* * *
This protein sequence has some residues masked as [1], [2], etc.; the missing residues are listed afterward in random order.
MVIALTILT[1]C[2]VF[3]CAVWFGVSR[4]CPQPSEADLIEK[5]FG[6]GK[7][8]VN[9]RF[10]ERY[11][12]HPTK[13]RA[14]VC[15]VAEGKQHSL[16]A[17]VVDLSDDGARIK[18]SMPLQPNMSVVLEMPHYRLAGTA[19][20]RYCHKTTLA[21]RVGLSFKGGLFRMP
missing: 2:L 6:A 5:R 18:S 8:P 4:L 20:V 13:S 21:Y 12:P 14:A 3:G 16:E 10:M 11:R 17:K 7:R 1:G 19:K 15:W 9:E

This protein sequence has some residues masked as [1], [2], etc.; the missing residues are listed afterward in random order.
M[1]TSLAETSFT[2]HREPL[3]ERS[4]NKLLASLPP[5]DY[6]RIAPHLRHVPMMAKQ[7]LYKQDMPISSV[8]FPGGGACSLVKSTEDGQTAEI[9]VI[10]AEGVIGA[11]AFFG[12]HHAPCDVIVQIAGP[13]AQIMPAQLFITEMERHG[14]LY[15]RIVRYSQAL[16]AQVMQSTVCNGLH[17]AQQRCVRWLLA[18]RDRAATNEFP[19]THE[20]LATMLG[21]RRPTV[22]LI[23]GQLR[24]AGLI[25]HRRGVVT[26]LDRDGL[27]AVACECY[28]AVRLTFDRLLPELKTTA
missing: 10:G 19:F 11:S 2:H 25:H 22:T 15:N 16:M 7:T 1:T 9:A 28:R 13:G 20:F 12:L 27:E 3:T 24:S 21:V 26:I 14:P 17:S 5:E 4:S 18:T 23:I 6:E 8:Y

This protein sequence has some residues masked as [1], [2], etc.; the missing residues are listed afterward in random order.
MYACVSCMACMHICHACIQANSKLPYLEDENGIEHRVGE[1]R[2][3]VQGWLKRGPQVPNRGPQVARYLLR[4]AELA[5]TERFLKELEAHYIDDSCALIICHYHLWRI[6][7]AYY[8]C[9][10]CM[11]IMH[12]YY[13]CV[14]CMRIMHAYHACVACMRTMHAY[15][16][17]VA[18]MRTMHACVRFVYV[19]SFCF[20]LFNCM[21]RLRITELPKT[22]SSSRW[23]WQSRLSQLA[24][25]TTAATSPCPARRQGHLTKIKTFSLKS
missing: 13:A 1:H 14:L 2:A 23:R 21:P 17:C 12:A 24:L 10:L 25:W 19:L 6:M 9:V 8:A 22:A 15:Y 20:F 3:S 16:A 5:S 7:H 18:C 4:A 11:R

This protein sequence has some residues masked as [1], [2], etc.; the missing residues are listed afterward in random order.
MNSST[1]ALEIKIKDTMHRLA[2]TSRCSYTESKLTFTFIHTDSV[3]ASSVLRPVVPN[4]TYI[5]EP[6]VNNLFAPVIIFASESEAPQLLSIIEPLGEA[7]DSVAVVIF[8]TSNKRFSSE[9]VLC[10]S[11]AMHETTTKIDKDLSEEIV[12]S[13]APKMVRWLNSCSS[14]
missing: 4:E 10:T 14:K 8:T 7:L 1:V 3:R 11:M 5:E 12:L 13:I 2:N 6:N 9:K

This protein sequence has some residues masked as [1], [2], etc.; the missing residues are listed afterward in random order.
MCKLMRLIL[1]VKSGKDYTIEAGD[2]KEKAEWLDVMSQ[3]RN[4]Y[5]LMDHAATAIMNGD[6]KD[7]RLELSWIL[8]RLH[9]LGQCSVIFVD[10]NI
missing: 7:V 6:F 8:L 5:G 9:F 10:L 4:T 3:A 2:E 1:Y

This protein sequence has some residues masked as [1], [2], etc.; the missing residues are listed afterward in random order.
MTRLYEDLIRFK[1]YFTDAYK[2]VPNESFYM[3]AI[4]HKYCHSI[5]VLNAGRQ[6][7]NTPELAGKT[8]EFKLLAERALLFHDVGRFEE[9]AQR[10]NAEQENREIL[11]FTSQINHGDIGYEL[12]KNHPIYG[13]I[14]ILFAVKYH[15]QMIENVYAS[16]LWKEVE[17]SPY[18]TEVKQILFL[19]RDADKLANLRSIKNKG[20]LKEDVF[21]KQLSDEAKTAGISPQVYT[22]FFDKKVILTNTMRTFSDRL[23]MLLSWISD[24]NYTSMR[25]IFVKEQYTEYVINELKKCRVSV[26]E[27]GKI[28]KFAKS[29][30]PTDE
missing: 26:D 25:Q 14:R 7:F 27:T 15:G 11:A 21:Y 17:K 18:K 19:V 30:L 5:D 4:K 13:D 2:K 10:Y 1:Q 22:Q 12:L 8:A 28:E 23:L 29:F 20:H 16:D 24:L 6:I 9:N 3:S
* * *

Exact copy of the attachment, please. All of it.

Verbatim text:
This protein sequence has some residues masked as [1], [2], etc.; the missing residues are listed afterward in random order.
MVIALTILT[1]C[2]VF[3]CAVWFGVSR[4]CPQPSEADLIEK[5]FG[6]GK[7][8]VN[9]RF[10]ERY[11][12]HPTK[13]RA[14]VC[15]VAEGKQHSL[16]A[17]VVDLSDDGARIK[18]SMPLQPNMSVVLEMPHYRLAGTA[19][20]RYCHKTTLA[21]RVGLSFKGGLFRMP
missing: 2:L 6:A 5:R 18:S 8:P 4:L 20:V 13:S 21:Y 12:P 14:A 3:G 16:E 10:M 11:R 17:K 7:R 1:G 19:K 15:W 9:E

This protein sequence has some residues masked as [1], [2], etc.; the missing residues are listed afterward in random order.
M[1]TSLAETSFT[2]HREPL[3]ERS[4]NKLLASLPP[5]DY[6]RIAPHLRHVPMMAKQ[7]LYKQDMPISSV[8]FPGGGACSLVKSTEDGQTAEI[9]VI[10]AEGVIGA[11]AFFG[12]HHAPCDVIVQIAGP[13]AQIMPAQLFITEMERHG[14]LY[15]RIVRYSQAL[16]AQVMQSTVCNGLH[17]AQQRCVRWLLA[18]RDRAATNEFP[19]THE[20]LATMLG[21]RRPTV[22]LI[23]GQLR[24]AGLI[25]HRRGVVT[26]LDRDGL[27]AVACECY[28]AVRLTFDRLLPELKTTA
missing: 10:G 19:F 11:S 2:H 25:H 22:T 15:N 16:M 7:T 1:T 9:A 28:R 13:G 20:F 12:L 27:E 3:T 24:S 21:V 26:I 14:P 17:S 5:E 4:S 18:T 23:I 6:E 8:Y

This protein sequence has some residues masked as [1], [2], etc.; the missing residues are listed afterward in random order.
MYACVSCMACMHICHACIQANSKLPYLEDENGIEHRVGE[1]R[2][3]VQGWLKRGPQVPNRGPQVARYLLR[4]AELA[5]TERFLKELEAHYIDDSCALIICHYHLWRI[6][7]AYY[8]C[9][10]CM[11]IMH[12]YY[13]CV[14]CMRIMHAYHACVACMRTMHAY[15][16][17]VA[18]MRTMHACVRFVYV[19]SFCF[20]LFNCM[21]RLRITELPKT[22]SSSRW[23]WQSRLSQLA[24][25]TTAATSPCPARRQGHLTKIKTFSLKS
missing: 13:A 1:H 14:L 2:A 23:R 21:P 17:C 12:A 24:L 10:L 25:W 19:L 6:M 9:V 8:A 22:A 15:Y 20:F 3:S 16:A 5:S 7:H 18:C 4:A 11:R

This protein sequence has some residues masked as [1], [2], etc.; the missing residues are listed afterward in random order.
MNSST[1]ALEIKIKDTMHRLA[2]TSRCSYTESKLTFTFIHTDSV[3]ASSVLRPVVPN[4]TYI[5]EP[6]VNNLFAPVIIFASESEAPQLLSIIEPLGEA[7]DSVAVVIF[8]TSNKRFSSE[9]VLC[10]S[11]AMHETTTKIDKDLSEEIV[12]S[13]APKMVRWLNSCSS[14]
missing: 4:E 10:T 14:K 8:T 7:L 1:V 3:R 11:M 5:E 12:L 13:I 2:N 6:N 9:K

This protein sequence has some residues masked as [1], [2], etc.; the missing residues are listed afterward in random order.
MCKLMRLIL[1]VKSGKDYTIEAGD[2]KEKAEWLDVMSQ[3]RN[4]Y[5]LMDHAATAIMNGD[6]KD[7]RLELSWIL[8]RLH[9]LGQCSVIFVD[10]NI
missing: 7:V 6:F 8:L 5:G 9:F 10:L 4:T 3:A 2:E 1:Y

This protein sequence has some residues masked as [1], [2], etc.; the missing residues are listed afterward in random order.
MTRLYEDLIRFK[1]YFTDAYK[2]VPNESFYM[3]AI[4]HKYCHSI[5]VLNAGRQ[6][7]NTPELAGKT[8]EFKLLAERALLFHDVGRFEE[9]AQR[10]NAEQENREIL[11]FTSQINHGDIGYEL[12]KNHPIYG[13]I[14]ILFAVKYH[15]QMIENVYAS[16]LWKEVE[17]SPY[18]TEVKQILFL[19]RDADKLANLRSIKNKG[20]LKEDVF[21]KQLSDEAKTAGISPQVYT[22]FFDKKVILTNTMRTFSDRL[23]MLLSWISD[24]NYTSMR[25]IFVKEQYTEYVINELKKCRVSV[26]E[27]GKI[28]KFAKS[29][30]PTDE
missing: 26:D 25:Q 14:R 7:F 27:T 15:G 11:A 21:Y 17:K 18:K 19:V 30:L 5:D 4:K 13:D 2:K 10:Y 1:Q 22:Q 12:L 8:A 28:E 23:L 29:F 20:H 16:D 24:L 6:I 9:N 3:S